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Wednesday's Child (An Inspector Banks…

Wednesday's Child (An Inspector Banks Mystery) (original 1992; edition 2002)

by Peter Robinson

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6252315,533 (3.83)34
Title:Wednesday's Child (An Inspector Banks Mystery)
Authors:Peter Robinson
Info:Pan (2002), Edition: 3, Paperback, 368 pages
Collections:Your library

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Wednesday's Child by Peter Robinson (1992)

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Book Description When two social workers, investigating reports of child abuse, appear at Brenda Scupham's door, her fear of authority leads her to comply meekly with their requests. Even when they say they must take her seven-year old daughter away for tests.

My Review Another good read by Peter Robinson. Child abduction is a difficult subject but at least it was a happy ending. Lots of twists keeps you interested until the end. Looking forward to the next book in the series. ( )
  EadieB | Jun 1, 2016 |
From Amazon:

the case of a missing child is inextricably linked to that of the murder of a young man, sending Chief Inspector Alan Banks down a harrowing road to uncover the truth behind the crimes. It was a crime of staggering inhumanity: a seven-year-old girl taken from her working class Yorkshire home by an attractive young couple posing as social workers. Chief Inspector Alan Banks feels certain little Gemma Scupham is dead, yet the motive for her kidnapping remains a mystery. No ransom is ever demanded, nor could Gemma's tortured, guilt-ridden mother afford to pay one. And when the body of a young man is discovered in an abandoned mine, slain in a particularly brutal fashion, a disturbing perplexing case takes an even further sinister twist drawing Banks into the sordid depths of an evil more terrible and terrifying than anything the seasoned investigator has ever encountered.

My Thoughts:

In true Perter Robinson style...it seems nothing is connected and then suddenly everything is connected. Two seemingly unrelated cases neatly converge into one intricate case for Inspector Alan Banks. Robinson also took somewhat of a pause in Wednesday's Child to develop some of the characters that surround Banks... most notably his boss, Gristhope. We have the opportunity to learn a bit more about his character and what his detective abilities are...and it seems that the "old horse" is not ready to be put out to pasture just yet. This author...with his remarkable talent for setting a scene...expresses the Yorkshire ambiance so that the reader feels that they are there. Another 5 star offering from Peter Robinson.
( )
  Carol420 | May 31, 2016 |
This is the sixth in the Inspector Banks series, set in Yorkshire, England. The story begins with the kidnapping of seven-year-old Gemma Scupham, although no ransom is every demanded. The kidnappers had posed as social workers, who claimed they were investigating rumors of abuse towards the child.

Then, another heinous crime (a grisly murder) is discovered in the same rural area, and the police think the crimes might be related because serious crimes hardly ever happen in that semi-rural district.

Detective Inspector Alan Banks is taken off the kidnapping case, and assigned to the grisly murder. Much of the novel follows Banks’s boss, Detective Superintendent Gristhorpe, as he follows up leads in the kidnapping case. Are the crimes related after all? And what happened to Gemma?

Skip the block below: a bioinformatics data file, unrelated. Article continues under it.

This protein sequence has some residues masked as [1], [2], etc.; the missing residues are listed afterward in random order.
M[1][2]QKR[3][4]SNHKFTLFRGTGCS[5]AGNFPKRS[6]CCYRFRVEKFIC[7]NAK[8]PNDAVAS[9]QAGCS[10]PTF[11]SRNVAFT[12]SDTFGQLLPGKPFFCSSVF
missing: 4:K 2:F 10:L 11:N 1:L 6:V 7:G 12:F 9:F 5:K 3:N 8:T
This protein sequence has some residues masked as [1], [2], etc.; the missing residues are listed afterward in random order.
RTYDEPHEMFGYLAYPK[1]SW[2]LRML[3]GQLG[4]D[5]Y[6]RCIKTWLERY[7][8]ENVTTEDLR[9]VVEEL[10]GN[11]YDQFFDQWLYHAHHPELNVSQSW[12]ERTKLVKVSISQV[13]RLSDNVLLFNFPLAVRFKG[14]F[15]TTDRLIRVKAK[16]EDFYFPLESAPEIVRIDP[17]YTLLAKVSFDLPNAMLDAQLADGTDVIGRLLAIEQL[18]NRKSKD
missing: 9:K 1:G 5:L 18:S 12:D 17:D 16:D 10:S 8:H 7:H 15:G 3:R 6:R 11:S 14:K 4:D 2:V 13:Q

Every part of the book is well written; but the abrupt (cataclysmic?) change of tone at the end seems inconsistent with the rest of the book.

(JAB) ( )
  nbmars | Apr 11, 2016 |
"Wednesday’s Child," by Peter Robinson, is the sixth novel in his Inspector Alan Banks series. A young woman has let her 7-year-old daughter be taken into custody by a pair of social workers, only to realize later that they have actually abducted the child. Given that she never really warmed to the child to begin with, she is somewhat reluctant to report the crime to the police, but eventually Inspector Alan Banks is called upon to investigate - at least until an unrelated crime, a vicious murder, captures his intention. Or are they unrelated?.... I really enjoy this series by Peter Robinson, partly for the well-drawn characters, partly for the fairly-clued and rather complex plots, and partly for the setting in the Yorkshire Dales of Great Britain. "Wednesday’s Child" (the name derives from the rhyme, said child being “full of woe”) contains all those qualities, plus some interesting insights into Banks and especially his superior officer, Superintendent Gristhorpe. It’s not necessary to have read the previous novels in the series to enjoy this one, although doing so always adds depths of understanding to the reader’s pleasure, of course; recommended! ( )
  thefirstalicat | Mar 14, 2016 |
Excellent, best one so far ( )
  crazeedi73 | Jan 30, 2016 |
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Amazon.com Product Description (ISBN 0380820498, Mass Market Paperback)

When two social workers, investigating reports of child abuse, appear at Brenda Scupham's door, her fear of authority leads her to comply meekly with their requests. Even when they say they must take her seven-year old daughter away for tests.

(retrieved from Amazon Thu, 12 Mar 2015 18:10:15 -0400)

(see all 6 descriptions)

Detective Chief Inspector Alan Banks investigates the chilling case of Brenda Scupham, a welfare mother who unwittingly hands her seven-year-old daughter, Gemma, over to child abductors claiming to be social workers.

(summary from another edition)

» see all 5 descriptions

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